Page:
Writing was lost, and with it, most trade seems to have disappeared except on a purely local or regional basis at best. Archaeologists working in this period report finding very little in the way of "luxury'' goods like fancy pottery—when they can find anything at all. Biers (1980) suggests that there may have been as much as a 75% decrease in population from Bronze Age levels.

The Iron Age

Beginning around the 11th century BC, the Greeks began to use iron in place of bronze, to cremate their dead as opposed to burying them intact, and to establish colonies along the west coast of what is now Turkey. By Homer's day, roughly the middle of the eighth century BC, these trends were well-established and things were beginning to look up again.

Writing was just beginning to be rediscovered using a new alphabet borrowed from the Phoenicians, and foreign trade was improving, helped in no small part by the colonies along the Ionian coast which, while typically independent of their mother cities, nevertheless tended to remain on friendly terms with them. The population was again on the rise, which spurred another wave of colonization, this time chiefly toward the west (Sicily, parts of Italy, and the south of France).

At least on the Greek mainland, the era of kings was rapidly drawing to a close. By the beginning of the eighth century, the nobles had taken the reins of power from the kings almost everywhere and were ruling over family groups or tribes in what would come to be called the polis, or city-state.

Largely because of the decorations found on pottery from the period, this era has come to be known as the Geometric period, but increasing regularity was a feature of more than just the decorative arts. It was in this period that the beginnings of a Greek national identity come to the fore (prompting and/or prompted by the founding of the Olympic games and the dissemination of Homer's works, among other things). There is also evidence that more coordinated military tactics were beginning to be used.

Religious practices, if not beliefs, also seem to have begun a process of standardization at this juncture. While the Homeric heroes sometimes go to specific places for religious observances (e.g., the "shady groves" sacred to Apollo mentioned in Book 20), the majority seem to be family- or group-centered rituals that take place wherever the family or group may happen to be at the moment of the ritual, and archaeological evidence from the Bronze Age tends to confirm this view. Formal altars, like the one at the fountain described in Book 17, are known from the Bronze Age, but temples, buildings specifically set aside for formal public worship, have not been identified in the archaeological record much before the ninth century BC, and become much more frequent thereafter.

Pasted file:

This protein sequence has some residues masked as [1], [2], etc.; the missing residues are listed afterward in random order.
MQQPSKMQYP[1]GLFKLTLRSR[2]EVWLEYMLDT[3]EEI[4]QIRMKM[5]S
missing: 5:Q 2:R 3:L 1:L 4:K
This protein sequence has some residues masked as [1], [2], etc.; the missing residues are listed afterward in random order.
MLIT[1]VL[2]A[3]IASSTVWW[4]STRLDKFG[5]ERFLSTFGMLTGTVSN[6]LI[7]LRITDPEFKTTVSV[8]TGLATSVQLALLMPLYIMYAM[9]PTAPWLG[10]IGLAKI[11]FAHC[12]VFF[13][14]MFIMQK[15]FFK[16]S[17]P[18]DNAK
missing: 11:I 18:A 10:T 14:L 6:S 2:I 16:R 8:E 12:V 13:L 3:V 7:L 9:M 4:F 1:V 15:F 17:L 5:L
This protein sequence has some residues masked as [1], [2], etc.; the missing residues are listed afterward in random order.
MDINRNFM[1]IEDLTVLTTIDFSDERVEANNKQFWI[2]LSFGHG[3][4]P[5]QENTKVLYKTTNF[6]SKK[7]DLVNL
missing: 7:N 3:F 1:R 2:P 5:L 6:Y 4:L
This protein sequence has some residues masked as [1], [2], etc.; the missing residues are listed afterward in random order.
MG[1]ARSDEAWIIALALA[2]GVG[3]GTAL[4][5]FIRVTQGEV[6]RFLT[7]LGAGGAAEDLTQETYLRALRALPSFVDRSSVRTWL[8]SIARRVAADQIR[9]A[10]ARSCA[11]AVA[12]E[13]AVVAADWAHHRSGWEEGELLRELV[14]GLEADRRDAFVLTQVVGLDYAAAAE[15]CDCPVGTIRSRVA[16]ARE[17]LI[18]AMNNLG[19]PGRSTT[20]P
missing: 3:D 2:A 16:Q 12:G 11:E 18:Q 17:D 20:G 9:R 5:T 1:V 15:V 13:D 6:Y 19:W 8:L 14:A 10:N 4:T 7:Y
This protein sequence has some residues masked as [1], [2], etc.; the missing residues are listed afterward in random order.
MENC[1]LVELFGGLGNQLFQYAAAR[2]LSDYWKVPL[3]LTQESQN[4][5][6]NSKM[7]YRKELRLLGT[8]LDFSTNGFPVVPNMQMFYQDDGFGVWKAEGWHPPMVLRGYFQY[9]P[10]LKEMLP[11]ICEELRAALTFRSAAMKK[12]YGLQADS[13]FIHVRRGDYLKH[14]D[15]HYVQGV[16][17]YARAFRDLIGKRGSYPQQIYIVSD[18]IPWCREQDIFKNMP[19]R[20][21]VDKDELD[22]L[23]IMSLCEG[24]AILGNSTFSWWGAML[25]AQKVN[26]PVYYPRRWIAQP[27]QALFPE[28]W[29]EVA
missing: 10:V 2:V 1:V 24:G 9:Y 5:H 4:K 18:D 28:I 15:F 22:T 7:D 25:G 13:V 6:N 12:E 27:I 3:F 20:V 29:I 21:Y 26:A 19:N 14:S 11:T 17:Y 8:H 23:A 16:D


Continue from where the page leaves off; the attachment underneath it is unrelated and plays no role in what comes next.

After Homer's day, while the population, wealth, commerce, and industry of Greece were generally on the rise, the political pendulum swung back and forth from more aristocratic and democratic models to varying forms of one-man rule until just before the dawn of the Golden Age in the fifth century BC.

The Trojan War

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Last Updated on June 1, 2019, by eNotes Editorial. Word Count: 462

No student of Homer’s poetry can ignore the central event of both the Iliad and the Odyssey: namely, the Trojan War. Odysseus’ journeys take place after his participation in the Greek campaign at Troy. The household troubles which he faces on his return result from his long absence during both the war and the wanderings which follow it. The enormous body of literature devoted to this singular event is a testament to the significance it held in the eyes of both Homer’s contemporaries and the generations that followed.

In his poetry Homer depicts an era which is professedly not of his own time, but of a heroic age long past. The archaeological discovery of Troy by Heinrich Schliemann during the nineteenth century A.D. has shed considerable light on this event. Schliemann found nine city layers on a site that closely matched Homer’s description of the plains of Ilium. The seventh layer, a city which was burnt to the ground, flourished in the twelfth century B.C., a good four hundred years before Homer’s day. It is this city that modern scholars deem to be the Troy of Homer’s poems.